In a briefing for reporters Friday, U.S. climate change envoy Todd Stern took issue with Bruton’s statement.
“I think that the President… came into office aggressively on this issue and has never stopped,” Stern said. “The Senate is now doing what the Senate does on large, complex legislation. It has jurisdiction in a number of committees. It is a highly consequential bill that probably affects every corner of the economy. They are also wrestling with major healthcare legislation. That’s the way our process goes. It may be that some people on the other side of the pond don’t understand the system that well, but that is the way our system works, and we’re pushing ahead.”
However, Stern acknowledged that moving the legislation would help the U.S.’s standing on the issue. “Each step along the way…is very useful and helps the U.S. in terms of both leverage and credibility,” he said.
On the international economic agenda, the White House’s point person for the G-20 summit, Mike Froman, said Obama can point to plenty of action.
“Whether it was the stimulus or getting the approval of the IMF funding through Congress in really a relatively short period of time after the April summit, or on the regulatory reform agenda, putting forward a comprehensive plan including 600 pages of legislation--I think he goes to Pittsburgh being able to say, we’re serious about these issues, we're taking action, we're prepared to lead by example,” Froman told reporters last week.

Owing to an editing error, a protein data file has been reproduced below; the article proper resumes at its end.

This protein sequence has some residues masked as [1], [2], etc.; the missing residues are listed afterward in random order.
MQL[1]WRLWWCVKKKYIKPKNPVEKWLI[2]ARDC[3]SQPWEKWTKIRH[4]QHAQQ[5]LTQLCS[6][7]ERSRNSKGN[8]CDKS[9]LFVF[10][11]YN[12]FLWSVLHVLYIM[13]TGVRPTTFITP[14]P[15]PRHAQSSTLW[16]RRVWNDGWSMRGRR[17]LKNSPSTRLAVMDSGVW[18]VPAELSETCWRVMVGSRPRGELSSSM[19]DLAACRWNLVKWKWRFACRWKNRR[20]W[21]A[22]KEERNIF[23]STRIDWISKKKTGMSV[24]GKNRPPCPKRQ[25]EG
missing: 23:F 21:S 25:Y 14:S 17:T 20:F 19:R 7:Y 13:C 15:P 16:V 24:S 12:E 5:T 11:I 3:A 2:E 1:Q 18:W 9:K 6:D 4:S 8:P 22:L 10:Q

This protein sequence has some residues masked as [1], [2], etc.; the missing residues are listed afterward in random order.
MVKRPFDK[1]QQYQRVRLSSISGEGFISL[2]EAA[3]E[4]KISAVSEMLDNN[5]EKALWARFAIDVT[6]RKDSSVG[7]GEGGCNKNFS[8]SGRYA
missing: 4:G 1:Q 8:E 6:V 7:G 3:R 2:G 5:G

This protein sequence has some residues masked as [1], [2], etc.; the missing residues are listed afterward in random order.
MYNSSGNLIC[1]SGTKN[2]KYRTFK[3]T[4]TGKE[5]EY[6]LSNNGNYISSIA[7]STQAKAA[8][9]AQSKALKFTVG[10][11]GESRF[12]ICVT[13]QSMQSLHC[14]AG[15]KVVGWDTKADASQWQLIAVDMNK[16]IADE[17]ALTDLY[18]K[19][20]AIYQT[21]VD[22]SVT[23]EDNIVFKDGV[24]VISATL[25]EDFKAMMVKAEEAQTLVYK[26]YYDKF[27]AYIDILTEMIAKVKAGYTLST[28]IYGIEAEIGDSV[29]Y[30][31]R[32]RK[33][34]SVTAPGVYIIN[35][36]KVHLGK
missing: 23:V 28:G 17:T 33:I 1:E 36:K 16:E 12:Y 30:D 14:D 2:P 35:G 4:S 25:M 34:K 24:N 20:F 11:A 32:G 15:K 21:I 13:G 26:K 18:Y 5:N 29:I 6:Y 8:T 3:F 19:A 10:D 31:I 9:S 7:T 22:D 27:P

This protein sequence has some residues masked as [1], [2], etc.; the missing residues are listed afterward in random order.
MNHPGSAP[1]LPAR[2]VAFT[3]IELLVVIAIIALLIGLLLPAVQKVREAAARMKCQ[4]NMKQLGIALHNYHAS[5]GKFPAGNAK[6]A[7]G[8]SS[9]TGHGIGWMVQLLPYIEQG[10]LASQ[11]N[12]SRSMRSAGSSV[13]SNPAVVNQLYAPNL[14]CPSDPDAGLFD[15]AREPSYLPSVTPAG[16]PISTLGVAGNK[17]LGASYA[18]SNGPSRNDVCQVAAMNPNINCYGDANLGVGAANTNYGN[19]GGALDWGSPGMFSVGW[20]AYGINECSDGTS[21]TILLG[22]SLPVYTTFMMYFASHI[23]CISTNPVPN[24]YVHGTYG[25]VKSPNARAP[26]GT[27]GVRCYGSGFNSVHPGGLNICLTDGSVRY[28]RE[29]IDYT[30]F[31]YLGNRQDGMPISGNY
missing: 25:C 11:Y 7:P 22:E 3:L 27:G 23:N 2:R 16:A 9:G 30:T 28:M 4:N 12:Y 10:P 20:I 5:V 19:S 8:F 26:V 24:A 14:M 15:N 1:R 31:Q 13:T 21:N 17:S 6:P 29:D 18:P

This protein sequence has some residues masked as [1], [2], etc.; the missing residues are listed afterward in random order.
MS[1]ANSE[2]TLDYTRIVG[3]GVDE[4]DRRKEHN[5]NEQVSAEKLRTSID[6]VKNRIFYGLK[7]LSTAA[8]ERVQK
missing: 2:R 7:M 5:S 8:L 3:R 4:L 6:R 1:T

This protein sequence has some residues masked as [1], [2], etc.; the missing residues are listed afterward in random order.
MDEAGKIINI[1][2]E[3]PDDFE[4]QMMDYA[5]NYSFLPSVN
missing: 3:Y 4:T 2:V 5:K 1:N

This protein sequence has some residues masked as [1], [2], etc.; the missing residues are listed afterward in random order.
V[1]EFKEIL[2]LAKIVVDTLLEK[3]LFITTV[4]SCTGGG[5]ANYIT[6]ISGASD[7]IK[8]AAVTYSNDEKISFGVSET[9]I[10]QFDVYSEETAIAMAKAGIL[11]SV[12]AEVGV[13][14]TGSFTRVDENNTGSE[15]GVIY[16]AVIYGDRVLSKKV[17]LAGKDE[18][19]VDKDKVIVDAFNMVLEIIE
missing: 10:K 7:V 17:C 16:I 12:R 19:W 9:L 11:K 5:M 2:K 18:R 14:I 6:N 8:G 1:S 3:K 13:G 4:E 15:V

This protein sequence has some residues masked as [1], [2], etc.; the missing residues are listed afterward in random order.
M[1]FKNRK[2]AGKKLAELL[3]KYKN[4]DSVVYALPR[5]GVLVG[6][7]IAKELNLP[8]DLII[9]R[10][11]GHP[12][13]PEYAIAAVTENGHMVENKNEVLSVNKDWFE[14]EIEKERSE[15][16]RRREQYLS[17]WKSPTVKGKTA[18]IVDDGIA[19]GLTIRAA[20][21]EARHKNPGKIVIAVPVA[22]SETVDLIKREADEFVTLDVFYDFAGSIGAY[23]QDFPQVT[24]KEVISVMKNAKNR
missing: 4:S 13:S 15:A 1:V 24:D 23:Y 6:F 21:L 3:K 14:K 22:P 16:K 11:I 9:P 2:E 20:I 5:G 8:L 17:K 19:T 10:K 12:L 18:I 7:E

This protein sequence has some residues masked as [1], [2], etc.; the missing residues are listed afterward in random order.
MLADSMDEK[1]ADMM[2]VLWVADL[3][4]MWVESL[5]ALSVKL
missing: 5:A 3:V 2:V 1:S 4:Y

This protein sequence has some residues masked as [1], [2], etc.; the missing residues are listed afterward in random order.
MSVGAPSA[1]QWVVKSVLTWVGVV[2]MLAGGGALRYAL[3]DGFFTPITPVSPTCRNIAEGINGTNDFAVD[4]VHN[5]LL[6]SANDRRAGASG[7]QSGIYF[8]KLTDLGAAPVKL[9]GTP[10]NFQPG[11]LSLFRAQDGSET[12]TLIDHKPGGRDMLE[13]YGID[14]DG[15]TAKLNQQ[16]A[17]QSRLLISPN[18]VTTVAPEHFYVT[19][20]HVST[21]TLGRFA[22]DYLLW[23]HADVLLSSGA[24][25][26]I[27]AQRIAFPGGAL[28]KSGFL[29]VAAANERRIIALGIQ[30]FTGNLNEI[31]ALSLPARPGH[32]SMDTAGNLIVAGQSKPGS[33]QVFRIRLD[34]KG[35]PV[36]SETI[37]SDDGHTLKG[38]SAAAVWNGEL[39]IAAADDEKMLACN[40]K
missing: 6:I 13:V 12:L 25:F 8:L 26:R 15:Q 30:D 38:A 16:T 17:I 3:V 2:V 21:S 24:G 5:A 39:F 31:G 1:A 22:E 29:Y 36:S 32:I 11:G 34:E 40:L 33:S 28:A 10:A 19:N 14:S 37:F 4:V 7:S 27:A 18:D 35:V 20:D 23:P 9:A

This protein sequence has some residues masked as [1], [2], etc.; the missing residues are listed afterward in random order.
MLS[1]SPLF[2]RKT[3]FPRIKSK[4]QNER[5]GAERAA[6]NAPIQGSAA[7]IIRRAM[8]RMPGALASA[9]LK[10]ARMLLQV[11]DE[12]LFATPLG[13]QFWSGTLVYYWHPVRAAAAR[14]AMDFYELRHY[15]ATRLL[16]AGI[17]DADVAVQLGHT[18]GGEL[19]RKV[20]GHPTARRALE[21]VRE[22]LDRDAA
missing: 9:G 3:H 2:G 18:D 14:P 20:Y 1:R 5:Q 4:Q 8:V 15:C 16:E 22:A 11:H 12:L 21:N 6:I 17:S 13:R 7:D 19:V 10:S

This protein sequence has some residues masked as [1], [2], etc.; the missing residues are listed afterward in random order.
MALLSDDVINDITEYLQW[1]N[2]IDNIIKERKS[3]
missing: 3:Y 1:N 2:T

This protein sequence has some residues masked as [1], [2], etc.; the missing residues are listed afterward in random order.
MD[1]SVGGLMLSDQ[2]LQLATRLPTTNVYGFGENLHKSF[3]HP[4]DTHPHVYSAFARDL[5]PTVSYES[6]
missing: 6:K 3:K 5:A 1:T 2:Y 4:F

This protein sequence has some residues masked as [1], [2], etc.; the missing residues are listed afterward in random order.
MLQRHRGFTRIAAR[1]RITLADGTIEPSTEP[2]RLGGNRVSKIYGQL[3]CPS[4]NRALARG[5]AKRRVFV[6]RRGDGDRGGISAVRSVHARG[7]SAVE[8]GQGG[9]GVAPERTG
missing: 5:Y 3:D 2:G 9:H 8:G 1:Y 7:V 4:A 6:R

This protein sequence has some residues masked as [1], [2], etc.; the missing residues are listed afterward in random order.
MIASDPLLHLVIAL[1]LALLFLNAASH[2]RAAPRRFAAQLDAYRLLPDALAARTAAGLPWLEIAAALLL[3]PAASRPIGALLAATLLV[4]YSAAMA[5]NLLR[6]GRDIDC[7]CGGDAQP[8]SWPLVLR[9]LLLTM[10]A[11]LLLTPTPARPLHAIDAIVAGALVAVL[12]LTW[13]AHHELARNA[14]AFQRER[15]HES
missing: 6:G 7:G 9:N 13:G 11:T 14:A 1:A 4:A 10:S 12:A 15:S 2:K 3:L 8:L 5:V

On Thursday, Obama is set to host a historic meeting of U.N. Security Council heads of state to discuss his calls for global efforts on nonproliferation and nuclear security.
But even there, foreign leaders may be wary of the U.S. position. During the campaign, Obama publicly opposed designing new nuclear weapons for the United States. However, just last week, Defense Secretary Robert Gates, a holdover appointee from the Bush administration, reiterated his stance that new weapons designs are needed to keep the U.S. arsenal reliable and safe.
“It is clear, at least to me, that it is important for us to continue to make investments, and I think larger investments, in modernizing our nuclear infrastructure, the labs and so on, the expertise in those places, to have the resources for life-extension programs, and in one or two cases probably new designs that will be safer and more reliable,” Gates said last week at an Air Force Association conference.
Gates insisted that a drive for new designs would not mean the U.S. was seeking a nuclear advantage.
“That’s a red herring. This is about modernizing and keeping safe a capability that everyone acknowledges we will have to have for some considerable period into the future before achieving some of the objectives of significant arms reduction and eventually no nuclear weapons at all,” he said. “I also believe that these capabilities are enablers of arms control and our ability to reduce the size of our nuclear stockpile. When we have more confidence in the long-term viability of our weapons systems, then our ability to reduce the number of weapons we must keep in the stockpile is enhanced.”
Vice President Biden is reportedly opposing Gates’s push for new weapons, but talk of new weapons unnerves arms control advocates.
“It’s partly hypocrisy of, how can you tell Iran and North Korea they can’t develop new nuclear weapons when not only do we have thousands, we’re developing new nuclear weapons ourselves,” said John Isaacs of the Council for a Livable World. “An endorsement of new nuclear weapons seems to undercut that.”